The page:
Pumping losses depend on the engine, a six cylinder has virtually no pumping losses due to constant crankcase volume. But even if the pumping loss increase is there, it is a very small, virtually insignificant amount increase of the total drag and even then you need to have a reduction in aero/rolling drag to get the engine speed to increase. So it may not be accurate to 1% but I think it is more reliable than coast down tests.

1) I've identified eleven ( 11 ) unknowns.
2) Pre-conditioning the test vehicle to achieve thermal equilibrium at any given ambient temperature will certainly whittle away at this list.
------------------------------------------------------------------------------------
Beyond the warmup, the following issues remain:
3) Asynchronous A/F ratio optimization signals are rendered impossible. The BSFC can drift.
4) Asynchrounous ignition timing optimization ( best torque spark advance ) signals are rendered impossible. BSFC can drift.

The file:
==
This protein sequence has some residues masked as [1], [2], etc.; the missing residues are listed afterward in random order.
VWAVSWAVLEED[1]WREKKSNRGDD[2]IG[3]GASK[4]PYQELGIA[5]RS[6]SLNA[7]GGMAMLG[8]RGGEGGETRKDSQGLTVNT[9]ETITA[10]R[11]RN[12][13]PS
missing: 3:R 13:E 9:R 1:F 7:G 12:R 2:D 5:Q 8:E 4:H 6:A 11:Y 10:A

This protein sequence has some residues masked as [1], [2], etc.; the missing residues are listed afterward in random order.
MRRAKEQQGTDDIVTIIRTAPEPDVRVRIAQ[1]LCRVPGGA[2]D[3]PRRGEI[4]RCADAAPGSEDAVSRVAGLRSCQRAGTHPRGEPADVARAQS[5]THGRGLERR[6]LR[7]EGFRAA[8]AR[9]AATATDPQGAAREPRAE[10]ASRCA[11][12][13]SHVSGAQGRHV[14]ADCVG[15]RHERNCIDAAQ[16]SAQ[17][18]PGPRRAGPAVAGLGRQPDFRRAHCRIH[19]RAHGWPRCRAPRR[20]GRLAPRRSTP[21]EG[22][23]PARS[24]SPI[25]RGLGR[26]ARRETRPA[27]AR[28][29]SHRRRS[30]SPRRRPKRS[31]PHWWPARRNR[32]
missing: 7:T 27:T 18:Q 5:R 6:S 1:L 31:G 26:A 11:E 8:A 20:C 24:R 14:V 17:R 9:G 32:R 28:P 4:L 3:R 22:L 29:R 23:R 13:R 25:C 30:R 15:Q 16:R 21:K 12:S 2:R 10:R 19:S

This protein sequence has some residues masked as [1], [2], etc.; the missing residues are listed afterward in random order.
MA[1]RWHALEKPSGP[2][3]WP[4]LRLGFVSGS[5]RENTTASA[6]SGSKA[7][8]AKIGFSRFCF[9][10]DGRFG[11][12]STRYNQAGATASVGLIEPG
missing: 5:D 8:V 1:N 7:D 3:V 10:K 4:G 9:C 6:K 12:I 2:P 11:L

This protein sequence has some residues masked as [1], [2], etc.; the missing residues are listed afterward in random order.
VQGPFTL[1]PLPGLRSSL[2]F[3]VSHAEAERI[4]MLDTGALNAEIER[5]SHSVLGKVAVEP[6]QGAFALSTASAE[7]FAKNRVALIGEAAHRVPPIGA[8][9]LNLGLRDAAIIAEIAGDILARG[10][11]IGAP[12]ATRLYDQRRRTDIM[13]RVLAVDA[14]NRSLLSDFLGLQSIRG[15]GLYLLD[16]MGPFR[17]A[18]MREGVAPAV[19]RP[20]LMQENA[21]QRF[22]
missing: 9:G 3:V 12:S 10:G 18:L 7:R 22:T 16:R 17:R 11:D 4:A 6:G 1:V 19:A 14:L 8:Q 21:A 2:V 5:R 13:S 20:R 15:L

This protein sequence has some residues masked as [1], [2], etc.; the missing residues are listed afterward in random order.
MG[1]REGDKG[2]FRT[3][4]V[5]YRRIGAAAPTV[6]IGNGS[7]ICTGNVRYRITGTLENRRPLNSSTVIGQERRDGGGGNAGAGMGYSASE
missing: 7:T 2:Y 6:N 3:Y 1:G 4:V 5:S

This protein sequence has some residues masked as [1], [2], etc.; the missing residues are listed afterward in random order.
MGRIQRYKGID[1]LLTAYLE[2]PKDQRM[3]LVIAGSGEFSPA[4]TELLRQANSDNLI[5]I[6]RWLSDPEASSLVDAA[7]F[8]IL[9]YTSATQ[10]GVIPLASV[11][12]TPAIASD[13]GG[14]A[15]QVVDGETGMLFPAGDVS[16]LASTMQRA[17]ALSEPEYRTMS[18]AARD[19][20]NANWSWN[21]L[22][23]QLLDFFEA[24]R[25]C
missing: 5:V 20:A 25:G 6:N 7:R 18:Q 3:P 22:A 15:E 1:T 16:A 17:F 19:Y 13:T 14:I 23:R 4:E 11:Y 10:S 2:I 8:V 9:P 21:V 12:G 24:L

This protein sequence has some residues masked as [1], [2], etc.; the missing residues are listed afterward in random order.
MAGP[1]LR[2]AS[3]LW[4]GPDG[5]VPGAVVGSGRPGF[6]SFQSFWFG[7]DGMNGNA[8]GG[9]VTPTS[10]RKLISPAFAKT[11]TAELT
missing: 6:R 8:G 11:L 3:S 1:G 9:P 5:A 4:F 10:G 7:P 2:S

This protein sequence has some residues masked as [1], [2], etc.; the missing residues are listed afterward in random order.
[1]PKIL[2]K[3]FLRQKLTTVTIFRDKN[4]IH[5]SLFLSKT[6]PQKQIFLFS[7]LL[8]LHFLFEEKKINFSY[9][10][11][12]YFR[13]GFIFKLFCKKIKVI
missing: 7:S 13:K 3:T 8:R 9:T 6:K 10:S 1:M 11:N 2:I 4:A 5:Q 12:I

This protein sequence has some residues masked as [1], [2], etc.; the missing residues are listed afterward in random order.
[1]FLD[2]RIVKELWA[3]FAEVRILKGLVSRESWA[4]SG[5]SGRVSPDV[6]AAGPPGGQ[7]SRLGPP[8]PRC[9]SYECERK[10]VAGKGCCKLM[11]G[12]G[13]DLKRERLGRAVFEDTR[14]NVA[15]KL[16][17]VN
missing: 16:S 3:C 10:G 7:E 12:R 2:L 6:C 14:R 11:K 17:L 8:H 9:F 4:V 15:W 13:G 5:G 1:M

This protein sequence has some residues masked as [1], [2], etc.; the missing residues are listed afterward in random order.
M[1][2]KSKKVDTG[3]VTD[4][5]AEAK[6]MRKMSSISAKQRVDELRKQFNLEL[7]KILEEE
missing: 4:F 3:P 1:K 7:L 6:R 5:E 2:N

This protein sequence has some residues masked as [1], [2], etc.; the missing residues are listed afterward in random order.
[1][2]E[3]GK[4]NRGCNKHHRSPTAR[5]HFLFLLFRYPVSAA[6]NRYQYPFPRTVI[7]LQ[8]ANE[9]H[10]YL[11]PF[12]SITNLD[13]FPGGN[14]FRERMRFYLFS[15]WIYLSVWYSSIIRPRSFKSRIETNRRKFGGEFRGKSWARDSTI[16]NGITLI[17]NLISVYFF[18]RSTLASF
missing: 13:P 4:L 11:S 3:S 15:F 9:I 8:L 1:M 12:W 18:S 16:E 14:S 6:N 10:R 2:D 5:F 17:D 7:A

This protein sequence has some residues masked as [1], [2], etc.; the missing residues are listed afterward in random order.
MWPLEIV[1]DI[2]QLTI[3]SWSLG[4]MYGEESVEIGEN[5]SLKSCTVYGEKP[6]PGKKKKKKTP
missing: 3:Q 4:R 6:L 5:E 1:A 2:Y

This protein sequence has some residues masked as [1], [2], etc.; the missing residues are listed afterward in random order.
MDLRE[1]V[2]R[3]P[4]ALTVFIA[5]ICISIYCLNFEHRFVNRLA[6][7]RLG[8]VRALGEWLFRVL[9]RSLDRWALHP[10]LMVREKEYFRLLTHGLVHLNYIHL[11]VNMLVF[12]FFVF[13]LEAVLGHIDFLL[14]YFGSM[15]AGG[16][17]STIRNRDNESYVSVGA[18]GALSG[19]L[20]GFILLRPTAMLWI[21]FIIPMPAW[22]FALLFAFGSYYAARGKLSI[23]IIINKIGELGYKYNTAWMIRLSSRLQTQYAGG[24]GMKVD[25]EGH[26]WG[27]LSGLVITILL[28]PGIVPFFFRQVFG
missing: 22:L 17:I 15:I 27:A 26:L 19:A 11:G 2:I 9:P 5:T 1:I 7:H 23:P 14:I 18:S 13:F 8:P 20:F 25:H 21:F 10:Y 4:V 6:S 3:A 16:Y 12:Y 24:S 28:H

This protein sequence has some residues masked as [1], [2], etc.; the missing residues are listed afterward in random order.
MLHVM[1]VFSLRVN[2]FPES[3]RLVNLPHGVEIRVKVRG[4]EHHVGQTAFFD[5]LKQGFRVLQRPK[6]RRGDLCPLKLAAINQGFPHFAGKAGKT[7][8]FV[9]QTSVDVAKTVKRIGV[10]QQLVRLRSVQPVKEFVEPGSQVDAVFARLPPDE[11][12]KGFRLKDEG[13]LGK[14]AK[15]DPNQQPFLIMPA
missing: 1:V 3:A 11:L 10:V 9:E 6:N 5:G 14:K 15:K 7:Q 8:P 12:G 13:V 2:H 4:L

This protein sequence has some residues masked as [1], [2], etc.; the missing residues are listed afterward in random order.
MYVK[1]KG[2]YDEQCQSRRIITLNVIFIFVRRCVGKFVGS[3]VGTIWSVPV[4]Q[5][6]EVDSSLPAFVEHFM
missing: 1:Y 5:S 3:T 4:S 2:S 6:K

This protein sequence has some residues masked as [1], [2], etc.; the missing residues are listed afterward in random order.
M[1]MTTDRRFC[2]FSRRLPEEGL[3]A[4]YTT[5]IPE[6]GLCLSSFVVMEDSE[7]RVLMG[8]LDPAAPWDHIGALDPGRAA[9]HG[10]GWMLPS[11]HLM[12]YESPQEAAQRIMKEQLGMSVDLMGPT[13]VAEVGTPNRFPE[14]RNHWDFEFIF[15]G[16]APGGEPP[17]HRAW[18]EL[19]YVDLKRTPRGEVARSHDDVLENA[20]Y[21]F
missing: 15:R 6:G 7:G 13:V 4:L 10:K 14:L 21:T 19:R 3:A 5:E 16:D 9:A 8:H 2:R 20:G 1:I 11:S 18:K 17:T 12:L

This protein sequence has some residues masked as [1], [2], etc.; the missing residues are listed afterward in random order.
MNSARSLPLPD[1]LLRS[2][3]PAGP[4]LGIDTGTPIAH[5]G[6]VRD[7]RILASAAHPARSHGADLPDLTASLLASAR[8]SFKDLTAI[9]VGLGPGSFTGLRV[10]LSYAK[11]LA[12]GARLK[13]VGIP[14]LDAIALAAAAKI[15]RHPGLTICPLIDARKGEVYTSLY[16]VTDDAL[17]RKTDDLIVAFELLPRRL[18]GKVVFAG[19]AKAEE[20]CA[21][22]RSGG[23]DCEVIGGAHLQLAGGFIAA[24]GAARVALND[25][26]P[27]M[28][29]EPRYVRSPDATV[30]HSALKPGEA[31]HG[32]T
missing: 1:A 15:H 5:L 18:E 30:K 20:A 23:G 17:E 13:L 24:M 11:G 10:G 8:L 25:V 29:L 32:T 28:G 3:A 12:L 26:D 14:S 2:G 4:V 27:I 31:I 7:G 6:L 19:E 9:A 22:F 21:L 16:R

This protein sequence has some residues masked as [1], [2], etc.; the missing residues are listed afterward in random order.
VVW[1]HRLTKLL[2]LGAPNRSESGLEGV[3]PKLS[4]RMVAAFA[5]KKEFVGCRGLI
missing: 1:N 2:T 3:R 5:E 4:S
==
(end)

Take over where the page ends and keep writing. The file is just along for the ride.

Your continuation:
5) Asynchronous EFI frequency and duration optimization signals are rendered impossible, due to drifting Oxygen sensor voltage signals being over-ridden by a non-participating TPS prompt. The ECU may default to 'Open-Loop', power-enrichment without veto from the TPS.
6) Any presumption as to 'constant torque' is a presumption.
7) Powertrain mechanical efficiency is predicated upon ' transferred power' and is not a constant.
8) No provision for knowing vehicle performance at velocity-2, is available for comparison the the baseline velocity-1. They're all unknown quantities.
* Rolling resistance road-load power
* Engine accessory loads which vary arithmetically with velocity
* Pumping-losses are non-linear, having to do with hydrodynamic, tribological losses, which vary with lubrication viscosity, as the square of engine rpm, oil pump, and with water pump hydrodynamic drag, which also varies geometrically. If say, the Insight develops it's maximum Bhp @ 6,000 rpm, and we choose 2400-rpm as our test velocity, even a 50-rpm increase at velocity-2 will create a 4.2% rise in pumping losses alone.
* BSFC
------------------------------------------------------------------------------------